Overall, the PRs were quite strong in their responses to this question, stating that PRs are “absolutely not” always right. As an author, Stephen has received shockingly misguided reviews in the past, which he found extremely frustrating, because it is rarely advisable to call out a PR “in front of” the journal editor, as you ultimately require their sign-off to get published. Conversely, as a PR, Stephen stated that “you don’t suddenly become perfect”; thus, sometimes an author has perfectly reasonable grounds to reject a PR’s recommendation. The most important thing as a PR is to put your ego aside and acknowledge that the review process is supposed to be a dialogue and a discussion, rather than the giving and fulfilment of orders.
Geraldine echoed this sentiment with her response: “Given that PRs are experts in the field, their knowledge and critiques should be respected, but authors should provide a case for their approach and ideas if they feel that the PR has misunderstood or is not right.”
Judith stated that the collective decision based on reviews by three PRs is reasonable in the vast majority of cases; thus, PRs should bear in mind that the aim is to promote a positive approach to reviewing, which requires PRs to offer guidance on improvement so that even when a paper is rejected, the author(s) can take something positive from the process for future work.
How do peer reviewers manage conflicts of interest?
Even though authors are ‘blinded’ in the peer review process, conflicts of interest can arise if the PR recognizes the author. In smaller, narrower fields in particular, you often know whose work it is, which isn’t a problem most of the time because PRs are able to be objective in the review process. However, sometimes, if you have already seen and reviewed the work, either at conferences or at other journals, this can make the review process less objective and thus compromise the ‘blind’ review process (Geraldine).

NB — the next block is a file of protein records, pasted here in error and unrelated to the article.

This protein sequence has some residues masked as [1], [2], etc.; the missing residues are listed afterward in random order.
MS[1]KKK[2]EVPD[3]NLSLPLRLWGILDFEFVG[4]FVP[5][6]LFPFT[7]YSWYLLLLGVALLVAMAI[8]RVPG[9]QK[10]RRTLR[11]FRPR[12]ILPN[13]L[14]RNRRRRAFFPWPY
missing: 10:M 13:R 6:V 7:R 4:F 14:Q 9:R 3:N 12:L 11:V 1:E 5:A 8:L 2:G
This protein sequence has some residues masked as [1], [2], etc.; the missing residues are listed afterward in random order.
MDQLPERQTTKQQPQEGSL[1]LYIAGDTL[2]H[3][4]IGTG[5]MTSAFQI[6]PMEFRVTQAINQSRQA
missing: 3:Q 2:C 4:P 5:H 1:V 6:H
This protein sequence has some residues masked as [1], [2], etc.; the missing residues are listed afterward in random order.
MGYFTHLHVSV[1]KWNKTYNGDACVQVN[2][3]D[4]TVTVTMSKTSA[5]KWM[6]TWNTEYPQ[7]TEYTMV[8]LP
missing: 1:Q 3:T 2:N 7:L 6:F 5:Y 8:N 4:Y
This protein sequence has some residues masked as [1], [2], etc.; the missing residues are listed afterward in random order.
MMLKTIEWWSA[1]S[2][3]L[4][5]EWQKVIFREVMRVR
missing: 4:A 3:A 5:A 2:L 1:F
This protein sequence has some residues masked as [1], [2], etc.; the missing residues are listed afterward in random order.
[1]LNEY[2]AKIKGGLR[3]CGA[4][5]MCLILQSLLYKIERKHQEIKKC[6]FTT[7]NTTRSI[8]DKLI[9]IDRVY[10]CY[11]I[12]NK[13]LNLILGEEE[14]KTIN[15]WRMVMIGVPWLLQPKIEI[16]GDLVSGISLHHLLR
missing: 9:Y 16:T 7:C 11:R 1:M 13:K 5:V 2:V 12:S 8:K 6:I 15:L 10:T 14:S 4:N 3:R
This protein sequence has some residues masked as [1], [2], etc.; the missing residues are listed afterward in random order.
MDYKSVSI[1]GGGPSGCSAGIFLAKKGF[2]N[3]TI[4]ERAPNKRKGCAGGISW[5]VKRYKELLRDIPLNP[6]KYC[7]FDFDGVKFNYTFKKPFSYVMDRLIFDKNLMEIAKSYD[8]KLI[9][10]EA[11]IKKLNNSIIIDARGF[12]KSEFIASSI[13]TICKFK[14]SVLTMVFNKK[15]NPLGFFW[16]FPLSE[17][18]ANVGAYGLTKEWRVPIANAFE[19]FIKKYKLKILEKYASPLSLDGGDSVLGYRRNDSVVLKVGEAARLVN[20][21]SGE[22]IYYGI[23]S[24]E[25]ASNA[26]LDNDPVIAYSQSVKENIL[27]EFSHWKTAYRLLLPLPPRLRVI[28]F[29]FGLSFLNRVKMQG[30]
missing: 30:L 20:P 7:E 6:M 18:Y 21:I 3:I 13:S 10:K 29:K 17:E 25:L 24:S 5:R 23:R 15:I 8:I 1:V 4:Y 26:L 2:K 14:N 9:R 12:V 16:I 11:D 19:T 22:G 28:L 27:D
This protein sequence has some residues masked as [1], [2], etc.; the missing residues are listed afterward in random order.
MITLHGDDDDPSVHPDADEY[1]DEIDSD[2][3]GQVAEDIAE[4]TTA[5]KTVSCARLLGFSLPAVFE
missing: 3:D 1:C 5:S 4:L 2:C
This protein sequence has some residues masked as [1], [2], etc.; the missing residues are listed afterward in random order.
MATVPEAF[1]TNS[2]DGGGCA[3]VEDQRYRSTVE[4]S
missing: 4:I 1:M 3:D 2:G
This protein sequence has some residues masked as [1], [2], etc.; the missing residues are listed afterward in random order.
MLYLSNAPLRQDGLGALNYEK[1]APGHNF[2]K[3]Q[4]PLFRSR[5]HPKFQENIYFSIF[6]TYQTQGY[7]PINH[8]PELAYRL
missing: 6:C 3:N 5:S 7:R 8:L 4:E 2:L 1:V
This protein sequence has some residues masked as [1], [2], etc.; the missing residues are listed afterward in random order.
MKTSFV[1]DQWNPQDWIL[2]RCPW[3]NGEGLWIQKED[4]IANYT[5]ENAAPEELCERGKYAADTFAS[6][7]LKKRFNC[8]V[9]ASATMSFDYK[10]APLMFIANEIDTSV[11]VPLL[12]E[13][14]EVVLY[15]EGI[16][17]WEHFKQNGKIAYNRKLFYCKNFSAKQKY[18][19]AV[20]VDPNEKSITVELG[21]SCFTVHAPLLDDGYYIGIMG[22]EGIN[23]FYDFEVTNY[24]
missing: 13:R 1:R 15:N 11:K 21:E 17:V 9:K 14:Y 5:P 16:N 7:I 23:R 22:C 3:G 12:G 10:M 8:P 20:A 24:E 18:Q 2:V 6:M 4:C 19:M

While Stephen has yet to encounter a conflict of interest, he explained that journals usually have a number of associate editors to avoid any conflict of interest so that, for example, colleagues or students of associate editor 1 can have their submissions handled by associate editor 2. Additionally, journal editors should avoid assigning submissions to PRs at the same institution that they know have a relationship with the author(s).
As a professional English editor for Uni-Edit, Sara encountered a possible conflict of interest when asked to edit a PLoS One review paper that she had been involved in reviewing. To avoid the conflict of interest, she merely explained to Uni-Edit that she was unable to edit the paper.
Sara also recounted the following situation involving a colleague of hers: Her colleague was sent a paper to review, which involved an analysis of data that he and other colleagues had submitted to a group for use in a workshop. This group had not agreed to it being used in a publication, because one of them was using it for her PhD thesis and was planning to publish it herself first. This caused a conflict of interest because her colleague was unable to review the paper fairly because he was angry about their data being used and he wanted to stop the paper from being published. To resolve the matter, he contacted the journal editor to explain the situation and they launched a process within the university to stop the other authors (who worked at the same university) from publishing the paper.
Another example of a possible conflict is if a paper is sent to an author’s former supervisor or mentor to review. Judith stated that the PR is required to notify the journal editor of all conflicts of interest and usually withdraw from the review process.